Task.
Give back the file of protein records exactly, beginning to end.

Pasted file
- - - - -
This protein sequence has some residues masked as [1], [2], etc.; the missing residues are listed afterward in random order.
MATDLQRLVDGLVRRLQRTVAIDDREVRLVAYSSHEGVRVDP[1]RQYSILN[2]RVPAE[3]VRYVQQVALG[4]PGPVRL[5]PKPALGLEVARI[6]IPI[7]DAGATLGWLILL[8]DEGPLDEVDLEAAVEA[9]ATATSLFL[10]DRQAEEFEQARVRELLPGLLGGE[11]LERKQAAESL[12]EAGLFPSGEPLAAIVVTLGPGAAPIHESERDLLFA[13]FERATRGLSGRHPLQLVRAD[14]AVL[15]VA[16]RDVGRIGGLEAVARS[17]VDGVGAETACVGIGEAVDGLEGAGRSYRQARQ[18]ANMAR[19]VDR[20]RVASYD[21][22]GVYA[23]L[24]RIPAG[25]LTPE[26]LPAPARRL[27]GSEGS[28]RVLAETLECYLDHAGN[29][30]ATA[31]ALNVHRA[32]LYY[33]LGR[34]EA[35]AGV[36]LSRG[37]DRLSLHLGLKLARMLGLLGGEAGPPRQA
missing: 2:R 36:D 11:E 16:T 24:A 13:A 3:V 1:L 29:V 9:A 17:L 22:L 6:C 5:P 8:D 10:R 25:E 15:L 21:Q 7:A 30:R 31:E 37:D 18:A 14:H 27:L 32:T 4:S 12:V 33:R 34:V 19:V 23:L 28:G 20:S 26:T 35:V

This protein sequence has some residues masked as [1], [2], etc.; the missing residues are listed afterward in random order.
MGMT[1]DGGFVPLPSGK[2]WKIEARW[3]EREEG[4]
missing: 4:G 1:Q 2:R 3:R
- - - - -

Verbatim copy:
This protein sequence has some residues masked as [1], [2], etc.; the missing residues are listed afterward in random order.
MATDLQRLVDGLVRRLQRTVAIDDREVRLVAYSSHEGVRVDP[1]RQYSILN[2]RVPAE[3]VRYVQQVALG[4]PGPVRL[5]PKPALGLEVARI[6]IPI[7]DAGATLGWLILL[8]DEGPLDEVDLEAAVEA[9]ATATSLFL[10]DRQAEEFEQARVRELLPGLLGGE[11]LERKQAAESL[12]EAGLFPSGEPLAAIVVTLGPGAAPIHESERDLLFA[13]FERATRGLSGRHPLQLVRAD[14]AVL[15]VA[16]RDVGRIGGLEAVARS[17]VDGVGAETACVGIGEAVDGLEGAGRSYRQARQ[18]ANMAR[19]VDR[20]RVASYD[21][22]GVYA[23]L[24]RIPAG[25]LTPE[26]LPAPARRL[27]GSEGS[28]RVLAETLECYLDHAGN[29][30]ATA[31]ALNVHRA[32]LYY[33]LGR[34]EA[35]AGV[36]LSRG[37]DRLSLHLGLKLARMLGLLGGEAGPPRQA
missing: 2:R 36:D 11:E 16:T 24:A 13:A 3:V 1:L 29:V 9:A 17:L 22:L 6:C 5:P 8:D 10:R 25:E 15:L 21:Q 7:A 30:R 31:E 37:D 18:A 14:H 27:L 32:T 4:S 12:V 33:R 34:V 19:V 23:L 28:G 20:S 26:T 35:V

This protein sequence has some residues masked as [1], [2], etc.; the missing residues are listed afterward in random order.
MGMT[1]DGGFVPLPSGK[2]WKIEARW[3]EREEG[4]
missing: 4:G 1:Q 2:R 3:R